It could be a good way to develop skills/credentials if you're interested in advocacy/legislative work. Some people might think it's helpful if you want to do direct legal service with populations traditionally served by social workers - I tend to think that the benefit in those cases will probably be marginal and not worth the time/money (especially since most people who are sincerely committed to that kind of work already have a background working or studying in the area) unless you can do an accelerated MSW program (and even then it might not be worth it).
[/quote]

So do you think a JD would open up more job opportunities as opposed to a MSW?

Here's my situation: I recently graduated with a Bachelor of Science degree in Administration of Justice. My cumulative gpa was 3.75. Unfortunately, I don't have a squeaky clean background (nothing too serious) and many jobs within law enforcement are not an option for me. So I figure grad school or law school are my only logical options.

26
Studying for the LSAT / Re: Perspective Law Student at 32 years old
« on: April 09, 2009, 07:17:12 PM »
fear of employment.

lol......my fear is unemployment.

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Studying for the LSAT / Re: Perspective Law Student at 32 years old
« on: April 09, 2009, 03:56:12 PM »
I'm glad I found this thread. I've been having a very difficult time trying to decide whether to pursue an MSW or a JD. My question is: why would one pursue both?

28
I second the opinion below. The earlier you begin preparing, the better. And if you are feeling really good come June...take the June exam!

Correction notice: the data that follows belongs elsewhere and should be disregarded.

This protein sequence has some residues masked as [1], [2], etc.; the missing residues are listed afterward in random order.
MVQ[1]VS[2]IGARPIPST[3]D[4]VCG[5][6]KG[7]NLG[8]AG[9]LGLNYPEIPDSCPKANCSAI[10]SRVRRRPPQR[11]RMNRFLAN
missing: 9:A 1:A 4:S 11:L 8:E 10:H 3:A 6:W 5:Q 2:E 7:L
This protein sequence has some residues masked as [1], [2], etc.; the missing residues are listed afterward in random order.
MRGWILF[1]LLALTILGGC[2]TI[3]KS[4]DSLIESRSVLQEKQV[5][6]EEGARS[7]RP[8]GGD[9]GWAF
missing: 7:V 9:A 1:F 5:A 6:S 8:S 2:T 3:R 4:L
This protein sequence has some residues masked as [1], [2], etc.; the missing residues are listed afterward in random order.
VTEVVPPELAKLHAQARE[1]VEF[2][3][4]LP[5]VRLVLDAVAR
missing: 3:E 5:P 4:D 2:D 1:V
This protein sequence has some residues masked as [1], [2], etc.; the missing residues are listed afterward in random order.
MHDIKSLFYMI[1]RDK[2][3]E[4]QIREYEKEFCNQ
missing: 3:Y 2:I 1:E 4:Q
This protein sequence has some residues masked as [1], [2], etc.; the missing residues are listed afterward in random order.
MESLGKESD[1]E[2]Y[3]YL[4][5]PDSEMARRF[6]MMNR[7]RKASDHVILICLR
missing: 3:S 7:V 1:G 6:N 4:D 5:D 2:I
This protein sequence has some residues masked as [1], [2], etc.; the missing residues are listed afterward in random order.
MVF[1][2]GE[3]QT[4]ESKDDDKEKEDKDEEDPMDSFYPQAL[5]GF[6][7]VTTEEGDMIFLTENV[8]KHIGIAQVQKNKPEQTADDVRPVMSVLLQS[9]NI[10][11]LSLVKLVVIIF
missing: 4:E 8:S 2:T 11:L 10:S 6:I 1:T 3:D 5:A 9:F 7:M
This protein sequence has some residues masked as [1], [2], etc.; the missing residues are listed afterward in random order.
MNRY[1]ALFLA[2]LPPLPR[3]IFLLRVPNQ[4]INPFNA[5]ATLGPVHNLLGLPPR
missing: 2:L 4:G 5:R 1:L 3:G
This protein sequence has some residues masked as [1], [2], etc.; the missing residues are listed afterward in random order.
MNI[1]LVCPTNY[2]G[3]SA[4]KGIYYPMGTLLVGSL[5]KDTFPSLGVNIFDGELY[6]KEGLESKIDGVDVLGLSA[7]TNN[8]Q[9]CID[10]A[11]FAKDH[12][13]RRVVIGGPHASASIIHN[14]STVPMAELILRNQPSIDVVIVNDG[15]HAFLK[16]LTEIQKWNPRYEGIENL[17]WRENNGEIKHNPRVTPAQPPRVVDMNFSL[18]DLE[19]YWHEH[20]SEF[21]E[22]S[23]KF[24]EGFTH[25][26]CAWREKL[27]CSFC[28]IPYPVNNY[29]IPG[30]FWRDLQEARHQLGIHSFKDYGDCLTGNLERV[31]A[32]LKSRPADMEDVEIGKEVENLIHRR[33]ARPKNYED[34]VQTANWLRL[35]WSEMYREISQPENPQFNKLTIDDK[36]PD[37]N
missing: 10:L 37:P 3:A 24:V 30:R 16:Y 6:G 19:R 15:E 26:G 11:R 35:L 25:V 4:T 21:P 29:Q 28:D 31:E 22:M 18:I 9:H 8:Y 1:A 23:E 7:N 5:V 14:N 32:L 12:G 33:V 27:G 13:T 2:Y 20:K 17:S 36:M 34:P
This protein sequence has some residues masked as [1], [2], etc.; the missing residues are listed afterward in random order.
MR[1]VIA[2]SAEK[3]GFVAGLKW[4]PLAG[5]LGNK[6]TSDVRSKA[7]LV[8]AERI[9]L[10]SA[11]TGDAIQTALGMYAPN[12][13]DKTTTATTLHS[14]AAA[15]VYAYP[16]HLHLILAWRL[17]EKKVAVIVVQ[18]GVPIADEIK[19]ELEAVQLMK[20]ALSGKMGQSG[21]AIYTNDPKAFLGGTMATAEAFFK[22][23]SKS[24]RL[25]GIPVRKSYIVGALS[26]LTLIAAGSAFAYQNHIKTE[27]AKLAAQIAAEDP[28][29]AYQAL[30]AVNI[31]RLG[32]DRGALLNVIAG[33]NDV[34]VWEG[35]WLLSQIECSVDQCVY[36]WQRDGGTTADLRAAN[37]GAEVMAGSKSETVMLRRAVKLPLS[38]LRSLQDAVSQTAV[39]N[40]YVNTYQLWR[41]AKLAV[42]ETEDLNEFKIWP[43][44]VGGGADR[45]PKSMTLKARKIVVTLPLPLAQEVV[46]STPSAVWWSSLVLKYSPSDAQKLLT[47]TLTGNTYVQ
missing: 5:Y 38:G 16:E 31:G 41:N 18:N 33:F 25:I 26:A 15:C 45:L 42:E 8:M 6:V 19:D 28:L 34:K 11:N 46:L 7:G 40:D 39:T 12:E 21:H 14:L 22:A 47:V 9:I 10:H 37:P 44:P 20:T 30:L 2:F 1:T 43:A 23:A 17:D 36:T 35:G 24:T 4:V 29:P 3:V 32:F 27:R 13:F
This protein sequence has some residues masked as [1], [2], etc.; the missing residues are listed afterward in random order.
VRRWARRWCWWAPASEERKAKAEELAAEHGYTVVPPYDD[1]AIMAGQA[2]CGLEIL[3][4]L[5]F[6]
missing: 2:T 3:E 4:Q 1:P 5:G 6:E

Ok thank you. But even if I am feeling really good come June.......wouldn't it be too late to register for the test in June?

Register now...see how you're feeling...wait until the latest possible date. You  get only $45 back if you register and then cancel your registration. But, you can also just change the test date to October for a $33 fee.

http://lsac.org/LSAT/lsat-and-lsdas-fees.asp

http://lsac.org/LSAT/test-date-change-refund.asp#refund

You have until May-15th to register for the June exam, but you'll pay $127 + $64. But, by May-15th you should know whether you will be ready.

It doesn't sound like you will be, but you have options. 

The only thing taking the June LSAT does is give you an opportunity to spend more time on your essays, screw up June and still take the October exam, apply ED at a school, and get things out of the way sooner. A June score means being done doing applications by mid-October...a big advantage.

My advice? Take the October test. You can still apply ED to a school with an October score and be done with all of your applications by late November. Don't rush. I only advocate taking June's exam if you think you can really be ready. That means hitting your target score repeatedly (take at least 20 practice exams). You sound like you need to get things in order. Take your time.

Thanks for the detailed response. I really appreciate that. Yes, I definitely need to get things in order. I'm pretty much starting from scratch. All I've done so far is take a practice LSAT at Kaplan which was a disaster.

29
I second the opinion below. The earlier you begin preparing, the better. And if you are feeling really good come June...take the June exam!  

Ok thank you. But even if I am feeling really good come June.......wouldn't it be too late to register for the test in June?

30
Taking a course slated for the June exam while planning to take the exam in September (October?) is a great idea, imho.  By making that choice, you leave all options on the table:

Option 1:  You do much better in the course than you anticipated and actually feel ready for the June exam
   - Then you could opt to take the test earlier and get it out of the way


Option 2: You do much worse in the course that you anticipated and are nowhere near ready in June
   - Then you might decide to study on your own for the additional time OR you may even decide to retake your prep   course (which a lot of people actually do)

If you wait to take the course until later, you run the risk of finding yourself not ready.  Often times, people then have to push out their test date; sometimes, they even have to defer the admissions process for a year.

Good luck!

Thanks for the reply. I appreciate it. I can't defer the admissions process for another year though. It's now or never for me. I guess I better take the prep course now  ;D